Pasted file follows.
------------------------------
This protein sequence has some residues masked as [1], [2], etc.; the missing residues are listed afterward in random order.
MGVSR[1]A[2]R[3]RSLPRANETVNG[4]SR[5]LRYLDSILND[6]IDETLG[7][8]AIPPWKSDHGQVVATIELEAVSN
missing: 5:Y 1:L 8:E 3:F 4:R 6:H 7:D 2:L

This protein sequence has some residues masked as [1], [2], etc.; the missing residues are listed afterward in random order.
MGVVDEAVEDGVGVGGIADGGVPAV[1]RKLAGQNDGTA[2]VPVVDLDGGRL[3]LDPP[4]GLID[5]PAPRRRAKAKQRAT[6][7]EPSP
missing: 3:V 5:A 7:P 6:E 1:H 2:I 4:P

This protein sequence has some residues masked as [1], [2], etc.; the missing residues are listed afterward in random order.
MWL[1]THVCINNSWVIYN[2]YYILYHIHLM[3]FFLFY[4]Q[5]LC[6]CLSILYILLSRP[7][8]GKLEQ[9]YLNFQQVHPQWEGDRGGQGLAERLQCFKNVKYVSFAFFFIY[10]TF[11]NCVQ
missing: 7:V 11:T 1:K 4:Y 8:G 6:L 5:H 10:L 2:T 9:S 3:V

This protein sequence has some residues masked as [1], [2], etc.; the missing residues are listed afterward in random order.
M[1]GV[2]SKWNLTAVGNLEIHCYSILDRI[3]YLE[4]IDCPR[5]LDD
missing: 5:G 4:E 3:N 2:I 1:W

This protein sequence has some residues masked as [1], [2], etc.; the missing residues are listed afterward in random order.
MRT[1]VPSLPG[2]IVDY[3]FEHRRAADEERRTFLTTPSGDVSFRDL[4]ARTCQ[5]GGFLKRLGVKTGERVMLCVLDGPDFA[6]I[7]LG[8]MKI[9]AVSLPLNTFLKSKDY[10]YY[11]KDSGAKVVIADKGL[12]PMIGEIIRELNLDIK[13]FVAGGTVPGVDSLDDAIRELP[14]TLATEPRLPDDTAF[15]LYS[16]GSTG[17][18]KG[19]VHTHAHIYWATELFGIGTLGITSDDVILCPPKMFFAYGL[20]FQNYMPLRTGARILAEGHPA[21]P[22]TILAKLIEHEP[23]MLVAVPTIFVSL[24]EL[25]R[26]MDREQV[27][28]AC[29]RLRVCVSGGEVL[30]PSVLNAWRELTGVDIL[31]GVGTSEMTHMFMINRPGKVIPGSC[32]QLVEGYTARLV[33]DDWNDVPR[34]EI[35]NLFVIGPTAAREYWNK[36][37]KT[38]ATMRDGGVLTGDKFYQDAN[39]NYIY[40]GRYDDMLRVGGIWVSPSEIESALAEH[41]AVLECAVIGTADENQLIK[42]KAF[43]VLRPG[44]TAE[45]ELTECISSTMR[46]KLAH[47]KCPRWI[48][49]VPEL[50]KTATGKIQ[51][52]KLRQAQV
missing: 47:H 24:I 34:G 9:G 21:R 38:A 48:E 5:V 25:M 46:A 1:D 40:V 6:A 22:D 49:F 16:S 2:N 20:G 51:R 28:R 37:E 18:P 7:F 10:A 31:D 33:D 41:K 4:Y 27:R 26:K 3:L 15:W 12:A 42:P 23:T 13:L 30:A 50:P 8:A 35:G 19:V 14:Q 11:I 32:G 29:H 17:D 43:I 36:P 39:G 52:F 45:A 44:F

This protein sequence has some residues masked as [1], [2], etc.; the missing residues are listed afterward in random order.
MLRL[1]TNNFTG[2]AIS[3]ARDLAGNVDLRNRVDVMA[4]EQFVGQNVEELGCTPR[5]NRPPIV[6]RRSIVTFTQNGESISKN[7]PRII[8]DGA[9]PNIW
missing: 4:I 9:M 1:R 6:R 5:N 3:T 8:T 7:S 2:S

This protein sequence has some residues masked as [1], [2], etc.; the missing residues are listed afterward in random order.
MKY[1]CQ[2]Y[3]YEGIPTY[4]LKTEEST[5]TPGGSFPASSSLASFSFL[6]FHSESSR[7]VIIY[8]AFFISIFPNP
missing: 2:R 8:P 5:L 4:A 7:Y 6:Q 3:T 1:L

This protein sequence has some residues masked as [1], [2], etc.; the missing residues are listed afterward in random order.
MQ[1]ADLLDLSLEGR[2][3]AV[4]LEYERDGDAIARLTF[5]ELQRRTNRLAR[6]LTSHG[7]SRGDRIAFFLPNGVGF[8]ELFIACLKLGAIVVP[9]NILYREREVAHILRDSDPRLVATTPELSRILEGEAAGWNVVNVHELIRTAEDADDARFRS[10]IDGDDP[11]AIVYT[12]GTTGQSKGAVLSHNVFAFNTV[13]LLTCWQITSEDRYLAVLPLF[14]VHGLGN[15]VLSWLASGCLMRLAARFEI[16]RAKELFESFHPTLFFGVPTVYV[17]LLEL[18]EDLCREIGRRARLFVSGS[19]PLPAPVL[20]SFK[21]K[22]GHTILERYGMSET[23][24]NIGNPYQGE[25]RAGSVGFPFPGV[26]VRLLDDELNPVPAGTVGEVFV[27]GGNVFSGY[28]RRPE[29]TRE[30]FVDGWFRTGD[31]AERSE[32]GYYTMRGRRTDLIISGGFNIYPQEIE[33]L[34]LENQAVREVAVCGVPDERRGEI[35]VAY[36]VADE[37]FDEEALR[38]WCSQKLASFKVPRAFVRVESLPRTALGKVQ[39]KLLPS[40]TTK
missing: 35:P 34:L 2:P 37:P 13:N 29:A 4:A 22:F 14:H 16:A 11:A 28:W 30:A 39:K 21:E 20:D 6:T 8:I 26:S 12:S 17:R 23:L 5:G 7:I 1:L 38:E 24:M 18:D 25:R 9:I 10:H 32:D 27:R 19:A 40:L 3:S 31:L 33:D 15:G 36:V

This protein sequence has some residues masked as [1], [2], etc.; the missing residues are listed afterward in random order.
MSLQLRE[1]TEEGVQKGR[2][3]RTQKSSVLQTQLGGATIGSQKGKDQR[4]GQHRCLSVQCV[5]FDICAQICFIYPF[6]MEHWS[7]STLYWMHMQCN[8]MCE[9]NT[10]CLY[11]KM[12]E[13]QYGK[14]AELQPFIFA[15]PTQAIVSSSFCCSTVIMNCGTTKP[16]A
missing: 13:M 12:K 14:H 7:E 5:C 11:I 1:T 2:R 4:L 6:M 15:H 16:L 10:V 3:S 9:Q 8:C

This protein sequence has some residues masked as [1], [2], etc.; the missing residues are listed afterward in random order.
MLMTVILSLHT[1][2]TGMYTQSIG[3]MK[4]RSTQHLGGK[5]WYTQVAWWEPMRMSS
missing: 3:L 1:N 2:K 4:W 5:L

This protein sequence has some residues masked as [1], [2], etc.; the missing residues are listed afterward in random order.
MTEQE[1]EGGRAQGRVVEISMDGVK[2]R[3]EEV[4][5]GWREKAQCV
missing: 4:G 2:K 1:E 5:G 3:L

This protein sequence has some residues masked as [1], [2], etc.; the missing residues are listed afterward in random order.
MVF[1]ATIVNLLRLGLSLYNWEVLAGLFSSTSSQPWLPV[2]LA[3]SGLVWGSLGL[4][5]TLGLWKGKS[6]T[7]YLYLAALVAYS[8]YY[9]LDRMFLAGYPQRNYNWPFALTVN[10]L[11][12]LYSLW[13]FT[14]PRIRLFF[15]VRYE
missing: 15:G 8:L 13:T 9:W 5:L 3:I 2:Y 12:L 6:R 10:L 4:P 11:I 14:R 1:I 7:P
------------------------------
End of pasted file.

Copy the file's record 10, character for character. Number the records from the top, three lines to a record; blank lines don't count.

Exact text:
This protein sequence has some residues masked as [1], [2], etc.; the missing residues are listed afterward in random order.
MLMTVILSLHT[1][2]TGMYTQSIG[3]MK[4]RSTQHLGGK[5]WYTQVAWWEPMRMSS
missing: 3:L 1:N 2:K 4:W 5:L